The 14th infusion is back to having that really delicious, creamy, buttery, pungent, juicy fruit bunched up note trailing throughout. One thing of note is how stable this taste is across the session. Maybe a bit monotonous but the monotony is glorious and yummy. The Qi continues to be relaxing and clam. Peachy mango tastes appear minutes later. This taste evolves into a citrus taste.
The 15th is a bit drier woody and astringent than juicy fruity. There seems to be more of a candy like aftertaste when the woody astringency is more dominant. The candy sweetness is long. This puerh has a nice harmony to it.
16th is more woody dryness astringency now which overtake the highnoted subtlety of the early infusions.
The 17th has a more mellow fruitiness to it almost a melon taste in there now but mainly woody. A faint buttery floral nuance and some faint candy on the breath.
I push the 18th infusion for a minute a get a more bitter woodier but also fruitier infusion. There is a stickiness that is left in the mouth.
I put this one into a day’s long infusion and am completely blown away but the result of vibrant creamy fruits, a dense explosion of tropical tastes layered on creamy tastes, slight vegetal and cooling underneath. This is a real tasty puerh.
I don’t think I would have guessed this to be Bing Dao even though it has an obvious character from this area. Very good tasting sheng puerh with a taste that is stable thoughout. The session is not super powerful not outlandish Qi but a nice overall feel to it. The taste profile has a delicious elegance to it.
Who said Yunnan Sourcing was a budget vendor… ???... hahahah….
Monday, August 12, 2019
Shhh… don’t tell… it’s a secret… wait a minute… Yunnan Sourcing doesn’t keep things secret… limited… promotional video You Tube… quickly sold out of the 2018 Spring Ai Lao Secret Garden ….
This puerh sells for $88.00 for 400g cake or $0.22/g but was kindly gifted to me (Blogger premium) for review when I purchased a large amount of samples a month ago. Thanks Scott for this interesting one…
Dry smell of creamy sweetness and layers of sweetness underneath with a lingering pungency.
First infusion is of a mellow fruity taste that is slow to evolve in the mouth but increasingly ratchets up in to an expanding mouthfeel of honey, potato, a mellow fruits, there is a deep slow lingering pungent and subtle candy finish. The mouthfeel and throatfeel are full and come in like a wave. This puerh is like a soft sunrise… and this is only the first infusion…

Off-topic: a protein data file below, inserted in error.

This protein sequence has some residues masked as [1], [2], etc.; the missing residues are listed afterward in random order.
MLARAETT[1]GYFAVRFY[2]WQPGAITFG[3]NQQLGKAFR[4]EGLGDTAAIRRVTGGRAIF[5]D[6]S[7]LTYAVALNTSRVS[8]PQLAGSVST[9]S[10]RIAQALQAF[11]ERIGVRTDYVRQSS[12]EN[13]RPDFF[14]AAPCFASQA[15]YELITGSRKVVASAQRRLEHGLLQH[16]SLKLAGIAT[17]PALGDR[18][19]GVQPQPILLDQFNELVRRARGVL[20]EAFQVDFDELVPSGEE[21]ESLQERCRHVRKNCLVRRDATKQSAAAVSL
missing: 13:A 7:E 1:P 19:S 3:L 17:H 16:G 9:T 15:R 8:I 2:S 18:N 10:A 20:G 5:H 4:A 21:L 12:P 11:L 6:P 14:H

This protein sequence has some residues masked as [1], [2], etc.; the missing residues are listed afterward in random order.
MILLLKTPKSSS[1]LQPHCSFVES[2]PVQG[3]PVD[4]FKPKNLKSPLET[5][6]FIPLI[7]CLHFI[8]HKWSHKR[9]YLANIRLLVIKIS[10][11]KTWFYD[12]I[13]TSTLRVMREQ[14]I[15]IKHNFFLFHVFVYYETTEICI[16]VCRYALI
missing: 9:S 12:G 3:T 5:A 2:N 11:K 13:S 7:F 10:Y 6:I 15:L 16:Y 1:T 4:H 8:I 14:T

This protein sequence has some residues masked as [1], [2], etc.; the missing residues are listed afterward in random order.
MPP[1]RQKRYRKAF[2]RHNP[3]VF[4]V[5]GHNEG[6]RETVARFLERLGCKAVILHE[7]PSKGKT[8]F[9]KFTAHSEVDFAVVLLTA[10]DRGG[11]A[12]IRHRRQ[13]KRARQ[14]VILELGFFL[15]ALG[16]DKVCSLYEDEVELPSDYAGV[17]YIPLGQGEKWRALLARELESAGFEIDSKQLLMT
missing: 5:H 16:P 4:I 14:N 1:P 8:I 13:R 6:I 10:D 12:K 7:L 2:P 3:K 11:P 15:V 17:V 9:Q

The second starts almost spicy and woody with a long slow evolving taste. The mouthfeeling is really full and cottony but yet astringent. There is taste of potato, some fruit, slow wave of underlying pungency, candy finish. The throatfeeling pushes the saliva into the mid throat trapping it there with deep tastes.
The third infusion starts with a very thick cottony mouthfeel with a certain astringency to it. There is a mellow fruity taste with intense returning creamy sweetness. The stimulation in the mouth is quite strong and very stimulating. There are notes of pumpkin, potato, woodiness, a fruitiness familiar to Ai Lao but that I can’t seem to explain. The Qi is mellow and a bit relaxing in the mind. The mouthfeel is a wonderfully intense experience. There is a bit of astringency more than bitterness. The Qi is making me feel silly, and lax and a bit giddy. I also feel a touch restless. The astringency is felt on my empty stomach. These early infusions show the signs of some space in the taste profile typical of Ai Lao but the intensity of the mouthfeel and interesting slow moving evolving taste give it a different kind of complexity.
The fourth infusion starts with a thick juicy fruit taste which crests with a mild pungency then a distinct creamy sweet then the complexity of woody, pumpkin, sweet fruits, play in mouth. The mouthfeel is really a beautiful thing here. Very engaging and involved deep mid throat. Interestingly, not as much on the breath minutes later though.
The 5th start is a woody almost fruity thing then it dives into a distinctly sweet caramel returning sweetness. There is some creamy sweet tastes that reveal themselves as the caramel receives, then there is a fruitiness then woody and bitter astringency, and more sweetness. This has a long and engaging finish but minutes later is a touch rubbery on the mouth. The mouthfeel is very thick and stimulating and focuses most of its energy on the throat.
The sixth infusion starts strong caramel sweetness pungency, mellow fruity orange taste, woody, astringent, slight bitter, fruity again. The flavours come on strong and thick but take turns in the stimulating mouthfeeling.